Research Interests | Research Papers | Notes / Expository Articles

Most linear algebra texts have a wealth of information to impart, but courses are often challenged to find the time to get to the "good stuff," meaning inner product spaces and associated applications. Consequently, these crucial ideas often get short shrift.

Moreover, examples which are done in class are often too small to demonstrate effectively all facets of the theory, and time constraints limit the number of examples which can be done. However, computational software such as SageMath allow both the student and instructor to work more complex examples, hopefully providing a more nuanced understanding of the material.

Learning is an iterative process, enhanced by understanding examples and turning ideas over and over until they feel natural. It is hoped these materials begin to advance that mission. This page contains links to resources which will hopefully serve three different audiences:

- Students currently taking linear algebra; at Dartmouth, either Math 22 or 24.
- Students who have previously taken an undergraduate linear algebra course, but need a quick refresher before using those tools in another course, or are about to venture into more abstract mathematics for which finite-dimensional vector spaces and inner product spaces are intended as a familiar stepping off point.
- Instructors of linear algebra who want to generate examples with enough complexity to demonstrate salient properties.

Both the Linear Algebra Companion and Refresher were written using PreTeXt which allows for multiple formats to be generated from a single XML source. Salient features of the HTML versions below are: Live Sage computations and most links are generally presented as knowls. What the latter means is that when the text says "by Theorem 3.2" or "equation (4.1)", clicking the link with that reference displays the content in place, obviating the need to scroll back through the material to find the reference. Clicking again rolls the content back up. This convenience dramatically enhances the readability of the material.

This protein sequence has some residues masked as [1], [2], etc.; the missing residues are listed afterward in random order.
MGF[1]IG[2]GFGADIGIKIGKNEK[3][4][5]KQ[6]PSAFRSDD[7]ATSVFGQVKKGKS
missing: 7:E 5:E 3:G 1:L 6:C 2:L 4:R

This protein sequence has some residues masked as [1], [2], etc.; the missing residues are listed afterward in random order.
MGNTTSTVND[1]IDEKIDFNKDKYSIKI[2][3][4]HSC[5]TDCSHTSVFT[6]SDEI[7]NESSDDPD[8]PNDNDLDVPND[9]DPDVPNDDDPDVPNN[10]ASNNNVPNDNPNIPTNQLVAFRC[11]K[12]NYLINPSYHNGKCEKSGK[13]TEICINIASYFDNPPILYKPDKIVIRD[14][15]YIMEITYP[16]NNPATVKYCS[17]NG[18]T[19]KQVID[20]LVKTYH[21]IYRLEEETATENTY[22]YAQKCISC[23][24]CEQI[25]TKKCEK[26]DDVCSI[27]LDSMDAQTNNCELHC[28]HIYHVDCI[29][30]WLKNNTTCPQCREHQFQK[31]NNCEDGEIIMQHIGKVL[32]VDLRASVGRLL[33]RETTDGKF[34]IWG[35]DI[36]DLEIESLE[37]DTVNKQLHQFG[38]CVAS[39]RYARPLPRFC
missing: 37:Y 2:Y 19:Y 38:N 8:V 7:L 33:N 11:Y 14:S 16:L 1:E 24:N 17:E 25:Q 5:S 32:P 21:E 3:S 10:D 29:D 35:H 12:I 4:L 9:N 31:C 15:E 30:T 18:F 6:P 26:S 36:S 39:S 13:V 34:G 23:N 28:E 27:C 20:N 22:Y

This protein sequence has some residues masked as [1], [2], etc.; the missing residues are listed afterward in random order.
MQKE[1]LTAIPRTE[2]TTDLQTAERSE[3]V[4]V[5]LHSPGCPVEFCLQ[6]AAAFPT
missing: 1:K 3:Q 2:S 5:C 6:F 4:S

Neither resource is intended as a textbook, though each summarizes topics and give examples, offering proofs when instructive. The understanding is that these resources have been preceded by course lectures, or in the case of the refresher, an entire course. In that context, these material provide a second pass through the material hopefully adding a layer of understanding.

**Caveat:** This project remains under development, and these
resources are simply the current draft. Comments and suggestions are
welcome, well some more than others.

- The
**Linear Algebra Companion**(html) (pdf) is written as an accompaniment to a standard course like our Math 22 or 24. It reviews most of the material in a standard syllabus, provides new examples and overviews, and provides the templates to use Sage as a computational tool. The section on inner product spaces is more thoroughly developed since this is the material that is often hard to fit into a typical course. It develops the singular value decomposition and gives an application to image compression. (Last modified: December 31, 1969.) - The
**Linear Algebra Refresher**(html) (pdf), is intended for those who have previously taken a linear algebra course, does a quick review of core topics up to inner product spaces and then spends significant time with inner product spaces. The section on inner product spaces is the same as in the Companion. (Last modified: December 31, 1969.) - The Sage Jupyter notebook, Linear
Algebra Tools (save the document removing the ".txt" suffix) is a
starting point for instructors or students who wish to generate
interesting examples using Sage such as
- A modest-sized matrix whose RREF has all integer entries and whose pivots are not in consecutive columns.
- A matrix which is diagonalizable with prescribed eigenvalues and multiplicities. What's hard about that? Well one only needs an invertible (preferably unimodular) matrix of the appropriate size.
- Given a matrix known to be diagonalizable, provide a basis of eigenvectors.
- Compute characteristic, minimal polynomials, invariant factors, rational and Jordan forms.
- Helper tools for SVD, e.g., how to complete an orthogonal set of vectors to an orthonormal basis for a space.

Here is a link for the Sage Reference Manuals.